Flt Sgt Peter Brown, born on 22nd August 1926 – 17th December 2022, was a RAF volunteer pilot who served in a group of Afro-Caribbean volunteer RAF personnel now affectionately known as the “Pilots of the Caribbean”. Peter was enlisted in 1943, trained in Jamaica and Canada, worked as a wireless operator, and flew on Lancaster Bombers towards the end of the war. Despite restrictions of segregation and colonialism placed upon black people at the time, he and the rest of the pilots he flew with constantly proved others’ biases and judgements wrong. As Peter had moved to the UK to represent the colonies in the war at such a young age he had very few family members attending the funeral, so the RAF put a call out for people if they wished to come and pay their respects, and flew some of his family over from Jamaica. So many people wished to attend that they moved the funeral from its originally planned time and location, Mortlake Crematorium in south-west London in March, to the central RAF church, St Clement Danes in May. It was empowering to see so many uniting together to commemorate his life.
The event itself was a sombre one, held on a fairly sunny day where hundreds of mourners gathered outside of the St Clements Dane Church along the Strand. Soon after arriving we were welcomed inside and provided with the opportunity to meet another group of Cadets who were currently in the ATC (Air Training Corps). We found this an interesting opportunity because it gave us insight into how other Cadets groups were run, specifically those which were not tied to schools, and this gave us a deeper appreciation for the hard work that many put in to make Cadets possible.
Once the funeral began, we all were greatly appreciative of the quality of service that was delivered by the Chaplaincy. Powerful hymns and readings echoed throughout the magnificent Church building, but one thing that particularly stood out to us was the Tribute given by a neighbour, Melvyn Caplan, highlighting his and many others’ admiration of Flt Sgt Brown regarding his modesty about his achievements during the war and how he just wanted to get on with his life as normal. This held immense worth because the magnitude of Flt Sgt Brown’s legacy is not to be underestimated. This is because he was in fact the last living Afro-Caribbean pilot of WWII, which meant that the funeral became something that stood for much more than Flt Sgt Peter Brown.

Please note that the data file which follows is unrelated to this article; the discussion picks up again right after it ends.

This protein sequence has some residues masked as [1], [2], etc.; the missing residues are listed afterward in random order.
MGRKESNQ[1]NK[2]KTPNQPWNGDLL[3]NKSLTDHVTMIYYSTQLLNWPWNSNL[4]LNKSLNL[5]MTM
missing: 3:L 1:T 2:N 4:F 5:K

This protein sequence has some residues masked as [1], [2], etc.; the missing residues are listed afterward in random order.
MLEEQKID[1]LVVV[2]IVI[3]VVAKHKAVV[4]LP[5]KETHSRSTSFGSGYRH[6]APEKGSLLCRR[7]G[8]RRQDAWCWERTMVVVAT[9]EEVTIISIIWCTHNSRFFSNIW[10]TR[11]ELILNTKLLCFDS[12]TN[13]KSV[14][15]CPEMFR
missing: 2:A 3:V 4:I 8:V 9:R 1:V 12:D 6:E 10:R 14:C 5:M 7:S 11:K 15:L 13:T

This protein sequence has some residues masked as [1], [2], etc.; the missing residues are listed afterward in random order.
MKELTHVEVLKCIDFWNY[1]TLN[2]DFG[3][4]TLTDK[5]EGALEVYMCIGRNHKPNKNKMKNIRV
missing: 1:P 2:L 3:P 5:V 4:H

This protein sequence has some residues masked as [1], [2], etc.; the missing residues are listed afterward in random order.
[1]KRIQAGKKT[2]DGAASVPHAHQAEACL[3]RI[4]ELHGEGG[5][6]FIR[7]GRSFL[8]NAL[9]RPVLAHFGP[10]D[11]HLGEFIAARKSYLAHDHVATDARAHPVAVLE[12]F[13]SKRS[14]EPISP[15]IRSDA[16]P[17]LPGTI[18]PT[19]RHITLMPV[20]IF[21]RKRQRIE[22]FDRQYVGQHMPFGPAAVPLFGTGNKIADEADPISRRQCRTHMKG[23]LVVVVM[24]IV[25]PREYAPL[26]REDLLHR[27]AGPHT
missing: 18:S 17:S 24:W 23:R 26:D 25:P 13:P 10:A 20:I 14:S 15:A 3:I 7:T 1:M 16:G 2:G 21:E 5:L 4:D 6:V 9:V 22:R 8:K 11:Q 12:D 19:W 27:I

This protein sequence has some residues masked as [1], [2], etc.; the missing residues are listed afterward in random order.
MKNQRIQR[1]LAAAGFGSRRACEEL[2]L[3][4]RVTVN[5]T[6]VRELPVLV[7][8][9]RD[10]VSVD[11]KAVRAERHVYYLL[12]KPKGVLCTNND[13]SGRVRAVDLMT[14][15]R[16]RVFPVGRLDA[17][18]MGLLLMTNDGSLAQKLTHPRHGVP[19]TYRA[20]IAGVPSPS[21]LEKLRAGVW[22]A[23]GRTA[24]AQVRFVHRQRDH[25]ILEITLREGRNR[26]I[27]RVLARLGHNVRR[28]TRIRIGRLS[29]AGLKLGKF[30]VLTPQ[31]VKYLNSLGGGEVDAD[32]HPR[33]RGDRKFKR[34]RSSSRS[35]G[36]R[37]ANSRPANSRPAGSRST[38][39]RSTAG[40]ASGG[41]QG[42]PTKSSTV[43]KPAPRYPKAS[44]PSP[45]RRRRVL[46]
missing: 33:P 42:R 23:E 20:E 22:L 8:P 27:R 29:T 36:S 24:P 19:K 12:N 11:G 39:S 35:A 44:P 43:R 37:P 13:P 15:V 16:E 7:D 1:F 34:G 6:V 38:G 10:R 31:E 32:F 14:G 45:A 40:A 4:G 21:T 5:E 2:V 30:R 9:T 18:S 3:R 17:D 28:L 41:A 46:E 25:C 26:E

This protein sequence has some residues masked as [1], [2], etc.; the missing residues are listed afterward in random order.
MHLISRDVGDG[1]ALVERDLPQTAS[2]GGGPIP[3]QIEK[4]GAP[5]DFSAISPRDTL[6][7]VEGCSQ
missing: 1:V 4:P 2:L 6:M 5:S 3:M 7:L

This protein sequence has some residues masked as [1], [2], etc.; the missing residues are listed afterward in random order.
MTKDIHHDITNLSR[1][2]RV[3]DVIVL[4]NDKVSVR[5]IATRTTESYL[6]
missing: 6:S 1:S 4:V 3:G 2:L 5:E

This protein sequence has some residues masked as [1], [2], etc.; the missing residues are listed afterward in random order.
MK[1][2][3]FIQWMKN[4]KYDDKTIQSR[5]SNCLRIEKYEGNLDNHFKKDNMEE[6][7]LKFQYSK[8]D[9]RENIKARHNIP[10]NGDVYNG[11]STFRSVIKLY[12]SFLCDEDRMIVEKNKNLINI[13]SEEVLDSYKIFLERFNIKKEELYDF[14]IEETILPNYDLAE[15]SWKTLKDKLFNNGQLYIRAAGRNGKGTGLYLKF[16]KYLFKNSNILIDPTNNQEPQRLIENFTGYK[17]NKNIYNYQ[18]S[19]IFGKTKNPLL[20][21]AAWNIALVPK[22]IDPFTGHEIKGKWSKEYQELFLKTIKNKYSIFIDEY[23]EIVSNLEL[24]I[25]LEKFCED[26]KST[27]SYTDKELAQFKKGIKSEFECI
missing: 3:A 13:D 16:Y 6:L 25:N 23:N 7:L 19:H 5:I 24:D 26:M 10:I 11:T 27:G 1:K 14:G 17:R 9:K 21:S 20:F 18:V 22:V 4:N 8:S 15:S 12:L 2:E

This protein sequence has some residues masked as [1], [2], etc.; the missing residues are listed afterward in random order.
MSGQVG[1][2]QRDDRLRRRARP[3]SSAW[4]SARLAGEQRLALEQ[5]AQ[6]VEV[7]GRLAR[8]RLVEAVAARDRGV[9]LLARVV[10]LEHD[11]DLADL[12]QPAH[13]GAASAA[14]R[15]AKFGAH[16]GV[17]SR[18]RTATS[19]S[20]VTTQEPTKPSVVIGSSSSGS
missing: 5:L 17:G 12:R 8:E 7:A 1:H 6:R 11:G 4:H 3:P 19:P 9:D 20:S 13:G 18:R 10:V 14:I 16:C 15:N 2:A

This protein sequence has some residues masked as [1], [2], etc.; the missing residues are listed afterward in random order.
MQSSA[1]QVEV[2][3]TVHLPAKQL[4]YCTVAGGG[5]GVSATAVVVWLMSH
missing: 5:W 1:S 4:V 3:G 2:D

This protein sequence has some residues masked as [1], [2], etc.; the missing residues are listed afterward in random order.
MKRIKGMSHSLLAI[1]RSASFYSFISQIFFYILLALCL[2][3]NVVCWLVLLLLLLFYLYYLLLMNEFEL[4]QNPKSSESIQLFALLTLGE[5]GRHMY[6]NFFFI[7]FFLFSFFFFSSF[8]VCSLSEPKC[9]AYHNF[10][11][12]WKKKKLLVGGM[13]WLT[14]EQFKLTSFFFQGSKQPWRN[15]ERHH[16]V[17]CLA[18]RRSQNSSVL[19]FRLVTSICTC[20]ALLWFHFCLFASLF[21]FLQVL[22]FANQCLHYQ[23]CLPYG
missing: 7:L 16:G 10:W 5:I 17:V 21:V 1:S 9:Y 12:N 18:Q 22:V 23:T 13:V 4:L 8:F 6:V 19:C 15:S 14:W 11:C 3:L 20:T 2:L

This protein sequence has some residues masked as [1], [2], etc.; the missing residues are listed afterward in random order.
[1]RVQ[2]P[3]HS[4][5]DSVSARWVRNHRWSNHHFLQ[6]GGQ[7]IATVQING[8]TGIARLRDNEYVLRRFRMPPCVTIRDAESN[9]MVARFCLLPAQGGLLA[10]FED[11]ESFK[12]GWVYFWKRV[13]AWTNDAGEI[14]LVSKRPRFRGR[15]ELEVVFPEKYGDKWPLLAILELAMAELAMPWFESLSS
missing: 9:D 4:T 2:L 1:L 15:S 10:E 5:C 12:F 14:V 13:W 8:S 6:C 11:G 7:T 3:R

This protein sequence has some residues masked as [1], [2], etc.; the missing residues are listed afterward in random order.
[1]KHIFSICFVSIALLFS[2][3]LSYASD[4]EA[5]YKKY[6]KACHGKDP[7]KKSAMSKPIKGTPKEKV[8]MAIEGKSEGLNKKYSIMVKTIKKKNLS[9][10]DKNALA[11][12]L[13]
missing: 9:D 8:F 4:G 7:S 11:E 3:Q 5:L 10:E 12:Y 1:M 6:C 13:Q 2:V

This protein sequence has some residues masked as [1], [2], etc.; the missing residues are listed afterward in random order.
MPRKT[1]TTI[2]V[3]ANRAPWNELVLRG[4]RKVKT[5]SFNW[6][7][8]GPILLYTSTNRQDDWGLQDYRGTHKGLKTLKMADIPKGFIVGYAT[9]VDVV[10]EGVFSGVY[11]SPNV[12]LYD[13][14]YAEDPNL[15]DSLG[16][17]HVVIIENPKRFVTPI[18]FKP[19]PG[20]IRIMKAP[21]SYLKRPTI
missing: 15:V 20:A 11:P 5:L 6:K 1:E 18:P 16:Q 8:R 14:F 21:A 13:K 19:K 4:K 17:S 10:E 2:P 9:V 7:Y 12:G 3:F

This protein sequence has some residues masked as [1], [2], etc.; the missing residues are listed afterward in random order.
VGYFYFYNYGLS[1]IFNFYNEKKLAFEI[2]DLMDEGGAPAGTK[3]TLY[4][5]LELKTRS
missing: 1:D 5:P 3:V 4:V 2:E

Another significant moment in the service was when the singer and British veteran Maurillia Simpson told the congregation about how she was injured in service and had recently had surgery on her spine after being paralysed. It was a truly amazing moment when she stood up and sang two incredibly symbolic songs for Flt Sgt Brown, the ultimate show of respect and gratitude for his life’s work.
Once the funeral came to a close, we were invited outside for further conversation with the other attendees. We found this to be one of the most impactful parts of the day as it was touching to hear many of them speaking of how this was one of the first military organised events that had been mainly attended by an non-white British majority. We found reflecting on this event highly thought-provoking and although we were not able to empathise with the opportunity they had been given, we gained a deep respect for the privilege often being the majority in similar events.
Overall, we found that the funeral was a day of great importance to many, not only because we were able to remember and celebrate the life of Flt Sgt Peter Brown, but also because we were able to witness a much deeper message be conveyed by many that highlighted the importance and underappreciation of Caribbean people’s invaluable contributions to military service and the war effort during WWII and subsequent service and contribution to Britain afterwards.
Written by Cadet Company Sergeant Major (Cdt CSM) Katie A., Cdt Colour Sergeant (Cdt CSgt) Scarlett G. and Cdt Sgt Ozzy L.
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